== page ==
Thursday, April 21, 2011

Scribbler II: Spring 2011 Newsletter

250th (Semiquincentennial) Anniversary Activities

The following activities are being planned by the Cavendish Historical Society (CHS) for the town’s yearlong celebration of the signing of the Charter that created Cavendish.

• Quilt: Various members of the community are making squares that depict aspects of current life as well as historical people and events. The quilt will be one display starting with Old Home Day weekend.

• Cavendish Semiquincentennial Book: CHS is an integral part of the town’s anniversary committee and is responsible for several sections of this book-Cavendish Historical Timeline and the Anniversary edition of the Cavendish Business Directory.

• Town Play: CHS is helping to write this year’s play, depicting the town’s history, which take place August 27 and 28

• June 5 (Sunday): Museum opens for the season and will be open on Sundays from 2-4pm until October closing.

• June 12 (Sunday): Screening of the film “Life in Windsor County” with Bruce McEnaney, Vice President of CHS and one of the interviewees featured in the film.

• July 2 (Saturday): Old Home Day, Cavendish Pictorial Display; Museum Plant sale; Cavendish Green activities including a live auction

July 3 (Sunday): Cavendish Pictorial Display

July 17 (Sunday): Phineas Gage-His Importance Then and Now, includes a walking tour of sites pertaining to the accident with Margo Caulfield, Co-Director of Chronic Conditions Information Network, who has worked in traumatic brain injury (TBI) for over 25 years.

August/September (Dates to be determined)
- Tours of Dutton, Revolutionary and Center Road Cemeteries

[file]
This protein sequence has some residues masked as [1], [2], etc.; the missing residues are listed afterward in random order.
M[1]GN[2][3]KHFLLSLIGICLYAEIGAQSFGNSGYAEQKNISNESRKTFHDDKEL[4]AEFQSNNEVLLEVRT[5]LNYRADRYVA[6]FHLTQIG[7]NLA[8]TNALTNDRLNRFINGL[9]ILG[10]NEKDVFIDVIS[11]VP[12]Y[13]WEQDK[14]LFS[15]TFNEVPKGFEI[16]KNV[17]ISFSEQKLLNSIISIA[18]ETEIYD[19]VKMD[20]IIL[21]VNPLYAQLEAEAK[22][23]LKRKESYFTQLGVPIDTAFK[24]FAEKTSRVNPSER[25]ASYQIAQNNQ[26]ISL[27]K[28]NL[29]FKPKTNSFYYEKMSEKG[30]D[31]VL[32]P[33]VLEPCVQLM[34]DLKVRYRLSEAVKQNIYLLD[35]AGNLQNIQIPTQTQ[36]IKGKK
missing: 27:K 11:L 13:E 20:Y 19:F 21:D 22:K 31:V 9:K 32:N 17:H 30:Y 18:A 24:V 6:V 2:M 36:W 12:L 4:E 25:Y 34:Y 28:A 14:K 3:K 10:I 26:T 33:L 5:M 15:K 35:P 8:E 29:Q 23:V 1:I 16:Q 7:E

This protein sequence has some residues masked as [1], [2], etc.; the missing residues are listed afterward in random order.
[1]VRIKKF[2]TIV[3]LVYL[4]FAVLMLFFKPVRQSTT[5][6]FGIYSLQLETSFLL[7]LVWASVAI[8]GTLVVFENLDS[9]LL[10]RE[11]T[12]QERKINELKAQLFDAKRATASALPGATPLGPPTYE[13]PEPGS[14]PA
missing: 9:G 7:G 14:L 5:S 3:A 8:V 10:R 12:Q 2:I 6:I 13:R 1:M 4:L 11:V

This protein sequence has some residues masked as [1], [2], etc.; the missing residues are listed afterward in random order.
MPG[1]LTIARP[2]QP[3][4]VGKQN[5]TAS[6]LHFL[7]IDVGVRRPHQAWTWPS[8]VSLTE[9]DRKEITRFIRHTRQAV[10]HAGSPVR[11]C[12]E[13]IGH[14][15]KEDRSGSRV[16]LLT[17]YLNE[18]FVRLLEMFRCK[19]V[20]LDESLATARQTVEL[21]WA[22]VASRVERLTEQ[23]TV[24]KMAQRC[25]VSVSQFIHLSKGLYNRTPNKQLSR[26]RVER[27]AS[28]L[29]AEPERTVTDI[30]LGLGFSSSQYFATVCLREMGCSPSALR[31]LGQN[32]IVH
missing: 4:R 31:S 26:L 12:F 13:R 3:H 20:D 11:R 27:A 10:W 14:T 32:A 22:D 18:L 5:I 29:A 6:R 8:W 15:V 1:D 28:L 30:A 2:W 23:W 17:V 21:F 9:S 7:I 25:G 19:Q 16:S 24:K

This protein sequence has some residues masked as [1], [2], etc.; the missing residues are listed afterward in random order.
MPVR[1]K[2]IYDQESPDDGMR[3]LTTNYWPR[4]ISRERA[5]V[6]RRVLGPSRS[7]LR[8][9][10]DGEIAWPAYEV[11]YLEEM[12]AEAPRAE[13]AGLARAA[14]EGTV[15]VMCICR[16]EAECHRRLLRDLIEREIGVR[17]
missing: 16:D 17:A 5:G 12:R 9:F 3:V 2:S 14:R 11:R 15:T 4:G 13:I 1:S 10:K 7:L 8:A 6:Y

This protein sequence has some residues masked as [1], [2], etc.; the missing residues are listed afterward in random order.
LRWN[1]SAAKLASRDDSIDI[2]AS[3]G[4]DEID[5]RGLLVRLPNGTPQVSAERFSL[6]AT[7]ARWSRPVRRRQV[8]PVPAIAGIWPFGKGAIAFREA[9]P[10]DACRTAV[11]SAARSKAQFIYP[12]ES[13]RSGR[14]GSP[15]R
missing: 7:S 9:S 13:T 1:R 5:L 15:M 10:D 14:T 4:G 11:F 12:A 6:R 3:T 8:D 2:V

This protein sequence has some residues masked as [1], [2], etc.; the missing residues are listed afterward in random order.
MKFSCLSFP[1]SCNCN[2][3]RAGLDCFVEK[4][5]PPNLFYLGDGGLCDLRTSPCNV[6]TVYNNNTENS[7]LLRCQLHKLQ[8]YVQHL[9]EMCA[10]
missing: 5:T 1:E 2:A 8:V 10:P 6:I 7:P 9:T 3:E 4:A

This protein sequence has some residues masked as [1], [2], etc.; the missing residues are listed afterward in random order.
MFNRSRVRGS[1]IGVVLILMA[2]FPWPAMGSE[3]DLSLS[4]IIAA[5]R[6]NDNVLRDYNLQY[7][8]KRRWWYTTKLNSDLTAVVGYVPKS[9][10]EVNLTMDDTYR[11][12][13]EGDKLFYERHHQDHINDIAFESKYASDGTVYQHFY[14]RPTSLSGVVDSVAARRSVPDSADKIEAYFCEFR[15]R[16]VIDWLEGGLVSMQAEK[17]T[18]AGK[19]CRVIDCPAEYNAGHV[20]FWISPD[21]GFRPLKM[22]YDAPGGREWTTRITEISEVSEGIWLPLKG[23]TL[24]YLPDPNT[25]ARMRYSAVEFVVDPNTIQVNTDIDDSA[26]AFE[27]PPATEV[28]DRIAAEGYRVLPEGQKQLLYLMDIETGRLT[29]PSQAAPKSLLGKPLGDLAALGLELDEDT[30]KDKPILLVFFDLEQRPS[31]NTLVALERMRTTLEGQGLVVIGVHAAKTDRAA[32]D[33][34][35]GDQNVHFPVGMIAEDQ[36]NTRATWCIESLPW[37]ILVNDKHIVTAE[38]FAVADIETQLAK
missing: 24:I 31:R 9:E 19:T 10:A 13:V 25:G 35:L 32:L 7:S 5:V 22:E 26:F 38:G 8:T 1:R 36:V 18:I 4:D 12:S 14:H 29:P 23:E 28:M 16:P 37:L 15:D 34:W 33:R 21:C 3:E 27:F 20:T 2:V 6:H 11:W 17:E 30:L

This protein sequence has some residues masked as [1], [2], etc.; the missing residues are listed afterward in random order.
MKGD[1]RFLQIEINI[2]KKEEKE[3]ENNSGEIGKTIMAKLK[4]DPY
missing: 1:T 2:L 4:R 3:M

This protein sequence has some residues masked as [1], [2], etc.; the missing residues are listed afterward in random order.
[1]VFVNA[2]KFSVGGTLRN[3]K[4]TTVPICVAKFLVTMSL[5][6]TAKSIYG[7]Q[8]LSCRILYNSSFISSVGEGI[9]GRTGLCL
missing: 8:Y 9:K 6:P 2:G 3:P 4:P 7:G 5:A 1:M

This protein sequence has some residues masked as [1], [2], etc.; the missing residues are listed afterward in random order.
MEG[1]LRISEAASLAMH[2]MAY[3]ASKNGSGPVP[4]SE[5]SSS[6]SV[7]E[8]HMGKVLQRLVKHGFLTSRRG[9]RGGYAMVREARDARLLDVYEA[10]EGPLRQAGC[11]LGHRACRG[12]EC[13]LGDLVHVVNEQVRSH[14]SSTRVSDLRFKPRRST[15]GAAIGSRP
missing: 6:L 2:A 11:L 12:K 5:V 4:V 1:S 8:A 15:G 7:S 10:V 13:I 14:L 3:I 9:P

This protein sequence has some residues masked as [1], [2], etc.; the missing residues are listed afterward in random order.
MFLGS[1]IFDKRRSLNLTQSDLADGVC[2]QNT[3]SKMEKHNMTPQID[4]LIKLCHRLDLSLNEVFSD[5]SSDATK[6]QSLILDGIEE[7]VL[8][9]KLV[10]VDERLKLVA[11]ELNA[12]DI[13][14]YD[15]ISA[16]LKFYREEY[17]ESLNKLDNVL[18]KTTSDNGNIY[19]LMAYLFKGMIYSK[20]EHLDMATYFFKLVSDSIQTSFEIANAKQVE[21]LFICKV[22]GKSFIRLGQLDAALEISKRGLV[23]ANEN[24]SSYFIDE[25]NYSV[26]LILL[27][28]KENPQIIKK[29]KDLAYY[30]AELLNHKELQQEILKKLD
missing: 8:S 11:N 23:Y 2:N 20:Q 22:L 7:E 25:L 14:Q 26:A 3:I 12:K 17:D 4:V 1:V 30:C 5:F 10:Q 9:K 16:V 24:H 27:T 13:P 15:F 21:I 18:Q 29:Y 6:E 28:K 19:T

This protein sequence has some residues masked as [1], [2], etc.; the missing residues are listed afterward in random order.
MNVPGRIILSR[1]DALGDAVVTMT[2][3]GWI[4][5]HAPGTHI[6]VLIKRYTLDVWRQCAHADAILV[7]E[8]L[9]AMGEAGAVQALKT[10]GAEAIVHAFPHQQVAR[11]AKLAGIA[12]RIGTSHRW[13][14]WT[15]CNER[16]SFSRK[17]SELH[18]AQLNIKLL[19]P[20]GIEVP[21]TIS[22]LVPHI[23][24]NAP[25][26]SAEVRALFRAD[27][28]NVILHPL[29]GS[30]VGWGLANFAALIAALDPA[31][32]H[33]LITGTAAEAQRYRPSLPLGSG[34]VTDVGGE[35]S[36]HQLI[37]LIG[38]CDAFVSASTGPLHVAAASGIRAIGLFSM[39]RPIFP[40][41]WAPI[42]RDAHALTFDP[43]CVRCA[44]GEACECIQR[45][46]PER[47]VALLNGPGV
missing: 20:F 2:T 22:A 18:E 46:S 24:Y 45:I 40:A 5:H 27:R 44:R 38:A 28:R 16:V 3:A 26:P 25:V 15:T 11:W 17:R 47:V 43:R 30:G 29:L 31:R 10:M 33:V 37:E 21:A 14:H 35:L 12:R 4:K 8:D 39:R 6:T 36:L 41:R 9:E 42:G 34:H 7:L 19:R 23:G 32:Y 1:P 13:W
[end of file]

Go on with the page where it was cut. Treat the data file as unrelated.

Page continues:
- Early Cavendish Tour
- Cavendish Players will present a production about early Cavendish history
- Building of Long House

Starting in May, CHS’s Cemetery crew will be working in the oldest Cavendish cemeteries and will be cleaning the War Memorial.

More information about events and activities can be found at the CHS blog and on the Cavendish Update.

Young Historians Helping with Japanese Relief Effort
This year, the Cavendish Town Elementary School (CTES) Young Historians have been studying the 1940’s. They learned what an important role children played during that time period, whether it was helping to spot for enemy aircraft, planting Victory Gardens, holding scrap drives or making pins to support the war effort.

In response to the tsunami and earthquake in Japan, the Young Historians demonstrated a similar sense of helping as their predecessors by making origami cranes and white and red bracelets. The cranes are part of a program by Osh Kosh by Gosh. For every crane made, they will donate clothing for a child in Japan. The bracelets are being sold at Crows Corner Bakery and at the school. The students have chosen to send to Shelter Box USA. This organization responds instantly to disasters by delivering boxes of aid to those who are most in need. The box includes a tent for a family of 10, cooker, blankets, water purification, tool kit and other items survivors need to rebuild their lives in the days, weeks and months following a disaster.